“Red Dead Online,” “Borderlands 3,” “The Outer Worlds,” “Ancestors: The Humankind Odyssey”: It’s shaping up to be one heck of a year for Take-Two Interactive and its collection of studios.
Variety had a chance to sit down with Strauss Zelnick, the massive publisher and developer’s chairman and CEO, during E3 to discuss the rise of game streaming, the impact of China, and the future of the company.
Brian Crecente: Compared to last year, you had a pretty active first few days at E3. How do you think the various things were received,
Strauss Zelnick: It seems like there’s an enormous amount of enthusiasm. We have a hundred stations out there that you can play [“Borderlands 3”] on and we have lines around the entire booth. So it’s feeling good.
Brian Crecente: How do you think things are shaping up for Private Division?
Strauss Zelnick: Great. It looks like it’d be a phenomenal year between the “Outer Worlds” and “Ancestors” and of course the ongoing success of “Kerbel Space Program.” So Michael Worosz and the team have done a terrific job building that from scratch over the past two and a half years.
Brian Crecente: Are they still in a position where they’re trying to expand their portfolio?
Strauss Zelnick: Absolutely. In a very disciplined way. So Private Division is looking for independent creators and teams, whoever, anyone with an incredibly strong creative track record and a passionate point of view about what they want to do next. Our entire approach at the company broadly is to be the most creative, the most innovative and the most efficient company in the interactive entertainment industry.
Brian Crecente: How involved are you with Google Stadia?
Strauss Zelnick: Take-Two in general, has a relationship with Google of course. And thus far we’ve announced “NBA” and “Borderlands 3.”
Brian Crecente: I saw on the list that was released that Rockstar is listed as a developer, but now what they will be releasing. Is that a matter of waiting for the right time to say what’s going to be coming, or is it that you haven’t decided what’s going to Google Stadia?
Strauss Zelnick: Rockstar always announced what they intend to do when the time is right, but by indicating support that reflects the fact that the whole company will embrace any new distribution methodology that makes sense from a technical point of view, a consumer point of view and a business model point of view.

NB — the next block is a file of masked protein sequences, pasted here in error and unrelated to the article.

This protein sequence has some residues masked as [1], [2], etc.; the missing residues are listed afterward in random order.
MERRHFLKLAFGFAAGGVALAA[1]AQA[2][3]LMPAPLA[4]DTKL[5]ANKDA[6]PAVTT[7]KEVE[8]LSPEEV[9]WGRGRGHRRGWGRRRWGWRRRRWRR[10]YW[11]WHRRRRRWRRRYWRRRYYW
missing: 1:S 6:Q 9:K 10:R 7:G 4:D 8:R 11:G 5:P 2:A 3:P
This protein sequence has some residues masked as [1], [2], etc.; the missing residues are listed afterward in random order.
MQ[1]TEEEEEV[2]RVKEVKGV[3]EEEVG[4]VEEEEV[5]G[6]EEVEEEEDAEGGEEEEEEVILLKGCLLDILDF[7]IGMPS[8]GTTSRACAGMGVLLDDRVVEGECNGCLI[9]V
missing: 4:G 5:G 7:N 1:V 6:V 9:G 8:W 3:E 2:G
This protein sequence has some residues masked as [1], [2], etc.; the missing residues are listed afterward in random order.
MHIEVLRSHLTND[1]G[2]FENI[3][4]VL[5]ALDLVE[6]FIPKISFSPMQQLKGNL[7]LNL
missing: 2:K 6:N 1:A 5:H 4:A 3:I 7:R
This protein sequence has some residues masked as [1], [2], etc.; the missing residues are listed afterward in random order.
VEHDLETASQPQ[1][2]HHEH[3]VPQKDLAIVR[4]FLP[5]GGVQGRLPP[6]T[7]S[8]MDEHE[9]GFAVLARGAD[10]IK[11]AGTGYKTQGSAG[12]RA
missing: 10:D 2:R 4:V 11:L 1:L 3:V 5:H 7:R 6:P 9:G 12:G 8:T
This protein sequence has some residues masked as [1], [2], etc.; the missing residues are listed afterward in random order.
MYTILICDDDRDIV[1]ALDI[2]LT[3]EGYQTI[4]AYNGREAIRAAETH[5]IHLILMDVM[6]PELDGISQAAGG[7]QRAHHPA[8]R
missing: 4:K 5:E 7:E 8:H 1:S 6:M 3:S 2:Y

Brian Crecente: When you were having those early discussions Google Stadia, was there any expectation of what they were going to do in terms of how they were going to sell games?
Strauss Zelnick: That’s an ongoing conversation. But we didn’t need to have expectations because they told us.
Brian Crecente: Do you feel that game streaming is where we are headed in terms of how games are going to be distributed?
Strauss Zelnick: I think with any luck, if these services work — and I believe they will at least over time, if not initially — then bringing our games to audiences that don’t have consoles or PCs all around the world is a really exciting opportunity. It remains to be seen just how big a market that will be and what kind of market it will be.
If you’re excited about buying $60 frontline titles, do you really resist owning a $300 console? It seems to me not necessarily. If you are primarily a smartphone consumer, are you interested in a big broad console release even if it is available? And what does that release look like on that screen? So I think it would be facile to say that because there are billions of consumers with connected devices that don’t currently have game consoles or PCs on which to play games, that the market will automatically be a certain size. I think it still remains to be seen. However, as any entertainment industry expands distribution to broader audiences, the market always expands with it. The only question is how high is up?